After a brief summer respite, I got back into babysitting hard-core this weekend and I have a confession to make: I was pretty anxious about it leading up to the day of. I had feelings of “Can I really do this? I’m probably gonna mess this up somehow. Maybe I’ve gotten in over my head.” For some reason it didn’t seem to matter that I had sat for this family before many times with positive results.
Undoubtedly, my anxiety over this past weekend stems directly from my last regular job experience. My last supervisor really tore me down. Making me feel on a daily basis that I didn’t know how to properly do my job. That I was nothing. I’m learning that as much as I hate how my treatment back then is still affecting me now, I’ve become surrounded by people who believe in my ability to do the job I was called to do. Who encourage me every day.
I know some might say that by now I need to just get over what happened and move on. But for someone with anxiety, experiences like the above can linger long after you’ve removed yourself physically. After hearing my story, a few have suggested it sounds like I have some PTSD, and I think that’s an accurate description. Although I’m reluctant to bat that term around so lightly when I’ve never been in combat or physically abused.
So, if you are struggling with self-confidence in your employment, take heart. Here is a list of things to remember:
1. You would not have been hired had you not been competent to do the job you do. If new management comes in and feels like you aren’t doing your job correctly, unless it is constructive criticism, remember who hired you and why. You are valuable and competent 🙂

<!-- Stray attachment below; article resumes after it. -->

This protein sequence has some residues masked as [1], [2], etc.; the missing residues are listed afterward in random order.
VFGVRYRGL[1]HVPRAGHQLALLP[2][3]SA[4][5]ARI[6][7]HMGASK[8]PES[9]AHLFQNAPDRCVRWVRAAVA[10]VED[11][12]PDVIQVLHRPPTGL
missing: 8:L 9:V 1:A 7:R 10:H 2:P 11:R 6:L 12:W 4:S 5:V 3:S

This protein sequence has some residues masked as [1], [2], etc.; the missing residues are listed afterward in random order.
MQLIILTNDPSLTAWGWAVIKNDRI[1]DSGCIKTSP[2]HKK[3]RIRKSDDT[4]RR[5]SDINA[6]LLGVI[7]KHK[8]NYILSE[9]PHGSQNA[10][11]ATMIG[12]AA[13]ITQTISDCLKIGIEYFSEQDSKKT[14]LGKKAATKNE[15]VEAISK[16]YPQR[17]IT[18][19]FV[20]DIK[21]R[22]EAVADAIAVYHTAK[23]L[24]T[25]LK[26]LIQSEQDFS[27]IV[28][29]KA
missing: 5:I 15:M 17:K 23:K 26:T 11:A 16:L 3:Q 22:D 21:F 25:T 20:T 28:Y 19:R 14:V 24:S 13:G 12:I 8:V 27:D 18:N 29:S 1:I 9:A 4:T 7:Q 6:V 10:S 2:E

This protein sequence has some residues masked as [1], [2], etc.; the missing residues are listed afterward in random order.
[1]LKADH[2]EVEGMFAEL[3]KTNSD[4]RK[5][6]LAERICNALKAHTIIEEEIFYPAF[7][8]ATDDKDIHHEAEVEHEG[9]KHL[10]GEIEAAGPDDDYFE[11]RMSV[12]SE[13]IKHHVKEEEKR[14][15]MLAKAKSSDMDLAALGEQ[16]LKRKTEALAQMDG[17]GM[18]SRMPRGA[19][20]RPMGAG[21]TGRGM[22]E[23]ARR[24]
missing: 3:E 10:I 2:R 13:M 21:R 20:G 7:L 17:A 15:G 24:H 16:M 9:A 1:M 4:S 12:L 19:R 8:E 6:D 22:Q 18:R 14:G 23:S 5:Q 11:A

2. Remember these words from Eleanor Roosevelt, “No one can make you feel inferior without your consent.” If your supervisor is treating you poorly, and you are doing your job well, take it up the chain of command.
3. Continue to show up and do your job. Show up on time and treat everyone with respect. If it comes to it, quietly begin looking for new employment.
4. If you get to the point that you just can’t take it any longer, there is no shame in quitting. Give at least two weeks notice.
At the end of the day, you will more than likely find a job where your skills will be appreciated. Keep this in mind. And for the new kind employers, thank you for encouraging your staff. Thanks for the votes of confidence and for the praise. These are the things that heal a bad work experience more deeply than you know.
*The Office–once again reminding us of the importance of math (freakin’ jerks! 😛 ) appears courtesy of: www.jokideo.com